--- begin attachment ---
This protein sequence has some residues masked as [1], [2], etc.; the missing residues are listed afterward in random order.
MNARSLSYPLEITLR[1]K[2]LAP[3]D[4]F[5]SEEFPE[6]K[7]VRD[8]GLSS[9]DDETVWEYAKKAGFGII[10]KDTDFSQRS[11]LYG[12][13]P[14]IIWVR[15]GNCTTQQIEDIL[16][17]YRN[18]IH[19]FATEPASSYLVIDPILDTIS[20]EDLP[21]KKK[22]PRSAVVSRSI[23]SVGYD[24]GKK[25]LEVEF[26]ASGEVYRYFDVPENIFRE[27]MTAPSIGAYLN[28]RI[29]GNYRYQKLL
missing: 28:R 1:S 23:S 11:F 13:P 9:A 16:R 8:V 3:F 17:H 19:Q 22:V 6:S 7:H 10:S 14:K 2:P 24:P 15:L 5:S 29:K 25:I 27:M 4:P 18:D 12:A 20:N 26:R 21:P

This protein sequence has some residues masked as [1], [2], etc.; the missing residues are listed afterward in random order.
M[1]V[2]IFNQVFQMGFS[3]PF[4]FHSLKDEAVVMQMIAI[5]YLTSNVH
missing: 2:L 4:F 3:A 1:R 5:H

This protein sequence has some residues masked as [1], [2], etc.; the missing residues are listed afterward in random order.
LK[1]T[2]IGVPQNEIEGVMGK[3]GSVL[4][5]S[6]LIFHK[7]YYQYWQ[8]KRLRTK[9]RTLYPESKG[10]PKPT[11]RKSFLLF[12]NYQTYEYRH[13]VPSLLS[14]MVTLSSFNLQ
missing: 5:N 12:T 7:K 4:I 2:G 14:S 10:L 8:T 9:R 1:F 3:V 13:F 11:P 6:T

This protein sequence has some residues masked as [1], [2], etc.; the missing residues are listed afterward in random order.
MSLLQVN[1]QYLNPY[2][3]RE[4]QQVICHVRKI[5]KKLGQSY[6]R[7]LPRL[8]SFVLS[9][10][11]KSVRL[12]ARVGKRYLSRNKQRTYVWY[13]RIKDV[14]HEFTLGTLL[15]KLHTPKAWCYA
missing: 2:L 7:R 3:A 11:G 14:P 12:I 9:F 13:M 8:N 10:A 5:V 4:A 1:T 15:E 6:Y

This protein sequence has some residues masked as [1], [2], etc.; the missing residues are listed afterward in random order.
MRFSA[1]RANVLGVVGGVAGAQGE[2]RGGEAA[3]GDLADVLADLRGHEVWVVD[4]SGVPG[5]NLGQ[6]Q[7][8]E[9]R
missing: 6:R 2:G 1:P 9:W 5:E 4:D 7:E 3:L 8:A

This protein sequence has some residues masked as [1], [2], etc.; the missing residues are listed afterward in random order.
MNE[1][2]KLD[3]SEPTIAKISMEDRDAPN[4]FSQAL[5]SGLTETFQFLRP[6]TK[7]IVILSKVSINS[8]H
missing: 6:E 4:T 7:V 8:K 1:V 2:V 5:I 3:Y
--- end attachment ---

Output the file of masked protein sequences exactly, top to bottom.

This protein sequence has some residues masked as [1], [2], etc.; the missing residues are listed afterward in random order.
MNARSLSYPLEITLR[1]K[2]LAP[3]D[4]F[5]SEEFPE[6]K[7]VRD[8]GLSS[9]DDETVWEYAKKAGFGII[10]KDTDFSQRS[11]LYG[12][13]P[14]IIWVR[15]GNCTTQQIEDIL[16][17]YRN[18]IH[19]FATEPASSYLVIDPILDTIS[20]EDLP[21]KKK[22]PRSAVVSRSI[23]SVGYD[24]GKK[25]LEVEF[26]ASGEVYRYFDVPENIFRE[27]MTAPSIGAYLN[28]RI[29]GNYRYQKLL
missing: 28:R 1:S 23:S 11:F 13:P 9:A 16:R 8:V 3:F 17:H 19:Q 22:V 6:S 7:H 10:S 14:K 2:P 24:P 15:L 5:S 29:K 25:I 27:M 4:P 18:D 12:A 20:N 26:R 21:P

This protein sequence has some residues masked as [1], [2], etc.; the missing residues are listed afterward in random order.
M[1]V[2]IFNQVFQMGFS[3]PF[4]FHSLKDEAVVMQMIAI[5]YLTSNVH
missing: 2:L 4:F 3:A 1:R 5:H

This protein sequence has some residues masked as [1], [2], etc.; the missing residues are listed afterward in random order.
LK[1]T[2]IGVPQNEIEGVMGK[3]GSVL[4][5]S[6]LIFHK[7]YYQYWQ[8]KRLRTK[9]RTLYPESKG[10]PKPT[11]RKSFLLF[12]NYQTYEYRH[13]VPSLLS[14]MVTLSSFNLQ
missing: 5:N 12:T 7:K 4:I 2:G 14:S 10:L 8:T 9:R 1:F 3:V 13:F 11:P 6:T

This protein sequence has some residues masked as [1], [2], etc.; the missing residues are listed afterward in random order.
MSLLQVN[1]QYLNPY[2][3]RE[4]QQVICHVRKI[5]KKLGQSY[6]R[7]LPRL[8]SFVLS[9][10][11]KSVRL[12]ARVGKRYLSRNKQRTYVWY[13]RIKDV[14]HEFTLGTLL[15]KLHTPKAWCYA
missing: 2:L 7:R 3:A 11:G 14:P 12:I 9:F 13:M 8:N 10:A 5:V 4:A 1:T 15:E 6:Y

This protein sequence has some residues masked as [1], [2], etc.; the missing residues are listed afterward in random order.
MRFSA[1]RANVLGVVGGVAGAQGE[2]RGGEAA[3]GDLADVLADLRGHEVWVVD[4]SGVPG[5]NLGQ[6]Q[7][8]E[9]R
missing: 6:R 2:G 1:P 9:W 5:E 4:D 7:E 3:L 8:A

This protein sequence has some residues masked as [1], [2], etc.; the missing residues are listed afterward in random order.
MNE[1][2]KLD[3]SEPTIAKISMEDRDAPN[4]FSQAL[5]SGLTETFQFLRP[6]TK[7]IVILSKVSINS[8]H
missing: 6:E 4:T 7:V 8:K 1:V 2:V 5:I 3:Y